Major Thomas Weir-The Wizard of West Bow

Hey guys. In keeping with my October theme, today I would like to tell you a strange tale about a man named Major Thomas Weir.  History remembers him better as The Wizard of West Bow.

An artist's drawing of The West Bow.
James Skene|Public Domain/Drawing of The West Bow

Major Weir was born in Scotland in 1599 and lived with his sister Jean on the West Bow (now Victoria Street) in Edinburgh. By all accounts, Weir was a highly respected and upstanding member of society. He was a strict and devout Presbyterian, had been a Covenanter soldier, and once was commander of the Town Guard. Nothing about his pious life indicated that anything was amiss, which is why it must have been a shock to those who knew him when at around age 70 – he confessed to a secret life of heinous transgressions, including an incestuous relationship with his sister, demonic activity, and witchcraft!

Because Weir’s claims were so out of character, no one believed him. I’m sure people thought he had gone positively mad! His sister validated his claims, however, adding that the walking stick Weir carried (topped with the carving of a human head) was a gift from the Devil himself. She said that the two were sometimes taken to Dalkeith by a demonic figure in a fiery coach. Jean claimed their mother had also been a witch and that she and the Major had made a pact with the Devil years prior.

The pair were tried and found guilty of their crimes in April 1670. Jean hanged in the Grassmarket, where some say she stripped herself naked beforehand, willingly dying in shame. Major Thomas Weir was strangled and then burned alive. They say that instead of begging for God’s forgiveness, his last words were, “Let me alone. I have lived as a beast, and I must die as a beast.”

After the executions, the Weir home remained vacant for more than a century. Tales of ghostly sightings and strange occurrences such as music, revelry, lights, and shadows coming from the house were common. Some residents even claimed to have seen a fiery coach pull up to the home.

For years it was thought that the Weir home had been demolished; however, recent discoveries revealed that the house is still intact. Parts of the home have been into what is now the Quaker Meeting House.

Victoria Street, formerly called The West Bow.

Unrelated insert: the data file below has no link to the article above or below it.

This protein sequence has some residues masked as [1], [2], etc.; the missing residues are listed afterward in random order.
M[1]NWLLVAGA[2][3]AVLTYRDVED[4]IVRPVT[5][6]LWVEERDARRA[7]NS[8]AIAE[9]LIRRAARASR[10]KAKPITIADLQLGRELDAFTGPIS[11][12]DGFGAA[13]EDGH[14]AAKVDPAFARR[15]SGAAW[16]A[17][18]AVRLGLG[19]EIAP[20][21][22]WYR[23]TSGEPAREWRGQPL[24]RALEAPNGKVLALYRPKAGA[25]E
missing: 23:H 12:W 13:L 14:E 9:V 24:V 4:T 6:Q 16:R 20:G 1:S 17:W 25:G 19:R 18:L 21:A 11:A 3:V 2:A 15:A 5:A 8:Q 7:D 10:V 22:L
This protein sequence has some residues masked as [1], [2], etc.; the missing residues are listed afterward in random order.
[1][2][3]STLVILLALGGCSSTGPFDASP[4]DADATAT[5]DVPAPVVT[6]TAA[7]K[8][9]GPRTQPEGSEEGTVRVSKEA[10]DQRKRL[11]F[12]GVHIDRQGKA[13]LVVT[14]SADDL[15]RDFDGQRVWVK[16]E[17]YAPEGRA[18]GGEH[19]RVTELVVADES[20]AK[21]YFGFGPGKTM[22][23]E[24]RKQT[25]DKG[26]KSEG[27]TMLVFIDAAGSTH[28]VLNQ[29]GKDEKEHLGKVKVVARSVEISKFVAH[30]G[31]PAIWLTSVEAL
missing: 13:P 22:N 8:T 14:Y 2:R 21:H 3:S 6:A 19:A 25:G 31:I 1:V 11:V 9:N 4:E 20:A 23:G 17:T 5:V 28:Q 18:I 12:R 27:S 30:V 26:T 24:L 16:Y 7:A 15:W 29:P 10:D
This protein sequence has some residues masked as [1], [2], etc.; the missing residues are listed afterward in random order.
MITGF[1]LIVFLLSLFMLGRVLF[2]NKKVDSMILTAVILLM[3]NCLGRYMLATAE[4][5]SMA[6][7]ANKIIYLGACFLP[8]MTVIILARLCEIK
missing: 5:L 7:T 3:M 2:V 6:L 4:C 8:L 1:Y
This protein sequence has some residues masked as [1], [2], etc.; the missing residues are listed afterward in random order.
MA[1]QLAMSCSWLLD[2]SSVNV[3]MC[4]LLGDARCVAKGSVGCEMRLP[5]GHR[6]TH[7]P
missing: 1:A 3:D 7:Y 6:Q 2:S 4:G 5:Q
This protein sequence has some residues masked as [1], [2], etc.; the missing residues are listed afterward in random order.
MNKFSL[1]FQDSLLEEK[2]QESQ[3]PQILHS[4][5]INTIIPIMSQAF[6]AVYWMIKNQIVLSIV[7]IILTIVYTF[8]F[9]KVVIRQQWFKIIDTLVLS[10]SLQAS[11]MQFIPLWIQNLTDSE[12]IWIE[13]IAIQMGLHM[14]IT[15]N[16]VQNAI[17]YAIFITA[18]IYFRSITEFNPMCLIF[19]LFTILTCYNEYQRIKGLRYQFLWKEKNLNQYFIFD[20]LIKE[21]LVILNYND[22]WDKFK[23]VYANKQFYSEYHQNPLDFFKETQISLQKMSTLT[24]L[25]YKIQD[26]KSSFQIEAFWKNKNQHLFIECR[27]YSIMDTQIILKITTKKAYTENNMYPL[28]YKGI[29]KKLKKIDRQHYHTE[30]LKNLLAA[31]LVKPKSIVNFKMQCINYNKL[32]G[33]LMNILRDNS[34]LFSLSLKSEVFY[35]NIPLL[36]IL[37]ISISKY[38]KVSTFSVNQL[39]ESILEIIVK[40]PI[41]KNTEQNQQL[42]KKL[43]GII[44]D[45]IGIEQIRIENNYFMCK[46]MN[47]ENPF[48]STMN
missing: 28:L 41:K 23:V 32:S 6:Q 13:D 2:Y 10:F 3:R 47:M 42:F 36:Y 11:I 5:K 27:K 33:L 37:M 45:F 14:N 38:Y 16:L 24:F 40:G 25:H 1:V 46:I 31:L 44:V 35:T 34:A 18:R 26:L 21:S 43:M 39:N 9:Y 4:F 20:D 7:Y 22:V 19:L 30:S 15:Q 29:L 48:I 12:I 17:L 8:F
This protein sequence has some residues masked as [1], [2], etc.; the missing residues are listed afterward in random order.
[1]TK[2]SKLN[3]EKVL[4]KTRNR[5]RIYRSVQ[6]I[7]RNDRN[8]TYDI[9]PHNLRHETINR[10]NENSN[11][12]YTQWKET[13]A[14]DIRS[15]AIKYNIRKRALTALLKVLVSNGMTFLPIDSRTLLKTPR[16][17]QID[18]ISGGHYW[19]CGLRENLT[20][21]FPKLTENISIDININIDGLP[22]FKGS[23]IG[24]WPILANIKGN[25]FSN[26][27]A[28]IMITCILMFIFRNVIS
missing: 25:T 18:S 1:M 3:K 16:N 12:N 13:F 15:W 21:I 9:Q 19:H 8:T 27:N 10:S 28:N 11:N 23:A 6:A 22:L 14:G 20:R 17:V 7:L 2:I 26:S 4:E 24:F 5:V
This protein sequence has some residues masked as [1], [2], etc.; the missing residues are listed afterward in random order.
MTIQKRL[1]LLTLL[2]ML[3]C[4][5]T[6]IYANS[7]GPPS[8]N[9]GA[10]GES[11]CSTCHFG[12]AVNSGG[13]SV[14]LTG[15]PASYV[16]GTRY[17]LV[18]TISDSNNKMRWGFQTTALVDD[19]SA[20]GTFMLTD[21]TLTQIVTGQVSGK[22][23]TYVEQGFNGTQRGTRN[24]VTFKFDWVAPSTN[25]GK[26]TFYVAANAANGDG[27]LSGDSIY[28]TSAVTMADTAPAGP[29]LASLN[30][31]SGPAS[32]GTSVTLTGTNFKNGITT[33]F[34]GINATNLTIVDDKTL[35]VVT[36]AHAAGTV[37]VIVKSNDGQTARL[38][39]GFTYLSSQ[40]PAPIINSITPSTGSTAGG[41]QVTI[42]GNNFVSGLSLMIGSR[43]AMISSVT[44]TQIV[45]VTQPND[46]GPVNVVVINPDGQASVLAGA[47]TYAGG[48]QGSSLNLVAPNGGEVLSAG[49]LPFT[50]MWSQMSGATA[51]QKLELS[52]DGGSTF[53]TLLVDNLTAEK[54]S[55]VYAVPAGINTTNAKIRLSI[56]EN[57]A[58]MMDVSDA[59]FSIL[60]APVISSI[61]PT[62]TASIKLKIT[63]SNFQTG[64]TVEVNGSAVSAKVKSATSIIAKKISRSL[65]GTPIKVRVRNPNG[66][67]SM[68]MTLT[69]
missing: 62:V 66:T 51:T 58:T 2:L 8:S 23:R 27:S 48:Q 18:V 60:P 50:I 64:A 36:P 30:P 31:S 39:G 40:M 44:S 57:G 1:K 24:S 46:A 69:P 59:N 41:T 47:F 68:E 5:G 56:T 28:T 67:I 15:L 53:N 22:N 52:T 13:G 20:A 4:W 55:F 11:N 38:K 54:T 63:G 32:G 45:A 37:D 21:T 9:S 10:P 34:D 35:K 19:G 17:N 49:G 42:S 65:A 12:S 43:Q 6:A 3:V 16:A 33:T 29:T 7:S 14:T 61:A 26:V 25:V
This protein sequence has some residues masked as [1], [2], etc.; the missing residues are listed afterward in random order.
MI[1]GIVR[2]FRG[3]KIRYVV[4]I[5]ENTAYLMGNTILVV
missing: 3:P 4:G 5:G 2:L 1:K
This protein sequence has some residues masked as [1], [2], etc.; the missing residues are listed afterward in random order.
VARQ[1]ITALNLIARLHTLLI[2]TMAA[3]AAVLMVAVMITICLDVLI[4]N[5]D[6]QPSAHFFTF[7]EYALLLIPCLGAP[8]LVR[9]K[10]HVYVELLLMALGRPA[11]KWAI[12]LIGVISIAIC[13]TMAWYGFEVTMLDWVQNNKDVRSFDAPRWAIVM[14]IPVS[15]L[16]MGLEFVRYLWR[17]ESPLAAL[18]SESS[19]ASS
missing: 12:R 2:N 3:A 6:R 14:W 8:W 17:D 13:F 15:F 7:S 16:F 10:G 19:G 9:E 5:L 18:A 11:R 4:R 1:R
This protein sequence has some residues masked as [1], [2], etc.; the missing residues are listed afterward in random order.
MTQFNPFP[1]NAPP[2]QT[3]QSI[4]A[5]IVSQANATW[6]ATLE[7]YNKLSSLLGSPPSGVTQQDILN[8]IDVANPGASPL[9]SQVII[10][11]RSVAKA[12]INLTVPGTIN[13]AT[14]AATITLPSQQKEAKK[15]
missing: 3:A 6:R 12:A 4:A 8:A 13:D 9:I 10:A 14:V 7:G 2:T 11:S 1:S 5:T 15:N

Quaker Meeting House (second story above the green storefront)

And if that’s not weird enough for you, then you will chuckle when I tell you that what was once the central part of the Weir home is now the location of the Meeting House’s toilets.  A fitting end to our story, indeed!

As I said, you can’t make this stuff up.  I love it.

Thanks so much for popping by today.  See you next time.


Victoria Street, formerly called The West Bow.
Victoria Street – formerly called The West Bow

5 thoughts on “Major Thomas Weir-The Wizard of West Bow

  • I love this story on so many levels.
    I worked at Heriot Watt University, way back when it was situated in the Grassmarket, so I recognise West Bow, Victoria Street (a work of art in itself!) and the Grassmarket in your pictures.
    Great tale of Edinburgh’s dark underbelly.
    Even Rebus would walk warily there!

    • I really appreciate your comments. Edinburgh is such a fascinating place. History, architecture, literature, and of course, strange tales like this one. I can’t get enough. I took a quick peek at your site and your writing looks intriguing. I’ll take a closer look!

  • I spent a few days in Edinburgh a few years ago when my sister lived there. She took me to a restaurant somewhere in the centre that had at least one wall of solid rock. The atmosphere was odd – something about those enclosed places and their history. I had some really weird dreams that night! I guess the ghosts of these people still road the city.

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